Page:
From Blogging to Business

For so long, (and, in some ways, WordPress itself) has been very focused on blogging. But we’ve known for a while (perhaps since the introduction of Pages all those years back) that WordPress can do more than blogs. WordPress is being used by businesses all over the world to help them sell their products and services.

Not long ago, I participated in a research study with my colleagues here at Automattic. We set out with the goal of better understanding business owners. My role in the study was as both a listener and a moderator. I talked to a number of small business owners from all over the United States—both rural and urban areas. In total, our team talked to 35 people over the course of a week or so. For each hour conversation, we would spent an additional 30 minutes discussing our learnings. As you can imagine, this was a significant investment of time (and money!), but it was totally worth it.

For me, the biggest takeaway from our research was the fact that many small business owners—whether they’re just starting out, or have been in business for a decade—don’t know how to use the internet to grow their business. Things that seems somewhat obvious to me, for example collecting email addresses for future marketing campaigns, are not at all obvious to business owners outside of the internet/tech industry. And most of the people are simply unaware of the options available to them. And since they’re unaware of these options, they can’t even search the internet, or speak with mentors about these topics. And, if they are aware of their options for using the internet to market and grow their business, they rarely have the time (or ambition) to pursue them.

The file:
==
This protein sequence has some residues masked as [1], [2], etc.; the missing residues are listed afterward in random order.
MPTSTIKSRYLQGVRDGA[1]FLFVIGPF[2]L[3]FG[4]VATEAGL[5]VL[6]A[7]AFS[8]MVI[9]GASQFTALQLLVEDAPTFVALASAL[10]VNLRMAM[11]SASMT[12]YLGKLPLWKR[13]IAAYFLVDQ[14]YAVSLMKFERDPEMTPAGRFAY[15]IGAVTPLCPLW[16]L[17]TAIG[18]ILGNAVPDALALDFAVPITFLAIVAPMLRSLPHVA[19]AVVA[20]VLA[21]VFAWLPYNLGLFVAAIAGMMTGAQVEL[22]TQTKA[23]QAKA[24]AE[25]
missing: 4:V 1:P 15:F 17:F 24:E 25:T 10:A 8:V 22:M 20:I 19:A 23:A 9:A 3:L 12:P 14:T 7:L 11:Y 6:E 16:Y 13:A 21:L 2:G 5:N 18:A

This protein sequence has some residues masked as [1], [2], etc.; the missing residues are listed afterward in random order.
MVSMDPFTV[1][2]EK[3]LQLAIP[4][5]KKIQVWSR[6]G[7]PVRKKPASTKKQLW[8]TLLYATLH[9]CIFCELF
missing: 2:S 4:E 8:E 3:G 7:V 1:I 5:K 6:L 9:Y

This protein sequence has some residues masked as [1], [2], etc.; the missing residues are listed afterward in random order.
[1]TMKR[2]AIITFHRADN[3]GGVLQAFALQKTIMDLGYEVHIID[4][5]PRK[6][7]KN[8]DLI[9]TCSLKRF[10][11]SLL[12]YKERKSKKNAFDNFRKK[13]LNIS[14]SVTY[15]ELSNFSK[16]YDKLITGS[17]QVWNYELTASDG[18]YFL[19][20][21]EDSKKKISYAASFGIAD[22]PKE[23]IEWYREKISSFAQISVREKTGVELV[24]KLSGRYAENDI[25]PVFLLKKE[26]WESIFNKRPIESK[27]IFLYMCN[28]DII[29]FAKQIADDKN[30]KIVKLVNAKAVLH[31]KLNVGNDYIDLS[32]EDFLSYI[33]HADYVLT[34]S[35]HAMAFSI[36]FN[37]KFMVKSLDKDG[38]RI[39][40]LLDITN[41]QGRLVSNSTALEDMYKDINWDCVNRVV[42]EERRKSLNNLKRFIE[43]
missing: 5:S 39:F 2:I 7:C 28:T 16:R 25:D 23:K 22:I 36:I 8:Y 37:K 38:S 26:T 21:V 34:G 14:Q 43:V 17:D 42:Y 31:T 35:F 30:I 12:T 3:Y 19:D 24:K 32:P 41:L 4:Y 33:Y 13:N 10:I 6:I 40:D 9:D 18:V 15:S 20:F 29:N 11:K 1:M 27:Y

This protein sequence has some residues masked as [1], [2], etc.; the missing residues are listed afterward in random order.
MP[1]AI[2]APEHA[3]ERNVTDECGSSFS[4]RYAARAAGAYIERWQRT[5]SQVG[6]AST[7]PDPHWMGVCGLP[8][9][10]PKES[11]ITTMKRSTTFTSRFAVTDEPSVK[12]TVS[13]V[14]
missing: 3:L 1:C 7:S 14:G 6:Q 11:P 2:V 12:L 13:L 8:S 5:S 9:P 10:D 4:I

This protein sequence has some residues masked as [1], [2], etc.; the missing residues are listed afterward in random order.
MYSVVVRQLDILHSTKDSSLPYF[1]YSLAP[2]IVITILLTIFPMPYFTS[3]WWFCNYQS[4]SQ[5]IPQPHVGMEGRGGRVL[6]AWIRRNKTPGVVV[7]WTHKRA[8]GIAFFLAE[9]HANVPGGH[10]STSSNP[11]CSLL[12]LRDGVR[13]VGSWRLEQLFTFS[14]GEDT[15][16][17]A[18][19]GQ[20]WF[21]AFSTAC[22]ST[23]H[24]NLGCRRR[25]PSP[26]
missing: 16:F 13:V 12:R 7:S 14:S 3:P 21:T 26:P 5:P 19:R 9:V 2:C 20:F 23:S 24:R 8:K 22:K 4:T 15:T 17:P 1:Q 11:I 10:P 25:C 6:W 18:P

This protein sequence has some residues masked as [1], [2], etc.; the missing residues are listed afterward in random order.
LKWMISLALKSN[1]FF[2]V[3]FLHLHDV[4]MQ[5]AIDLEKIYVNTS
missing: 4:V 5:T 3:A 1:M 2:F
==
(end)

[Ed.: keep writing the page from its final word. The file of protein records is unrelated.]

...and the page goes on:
We’ve been working under a lot of assumptions about business owners, and their use of technology. We’ve been biased with our blogging roots, ignoring the problems and needs of these business owners. Our research study is a great start for us to challenge our assumptions and bias, and rethink the way we present our products and solutions.

By Shaun Andrews

I'm a web and mobile interface designer with Automattic, working on all things WordPress.


Yesterday I addressed a gathering of high school students in Detroit across socioeconomic backgrounds. To make a point about their generation, I pulled my smartphone out of my pocket and asked, “How many of you carry one of these around?” — expecting them to all raise their hands. Half of them raised their hands. It reminded me of how the technology divide is a real thing — and it affects people of all ages.

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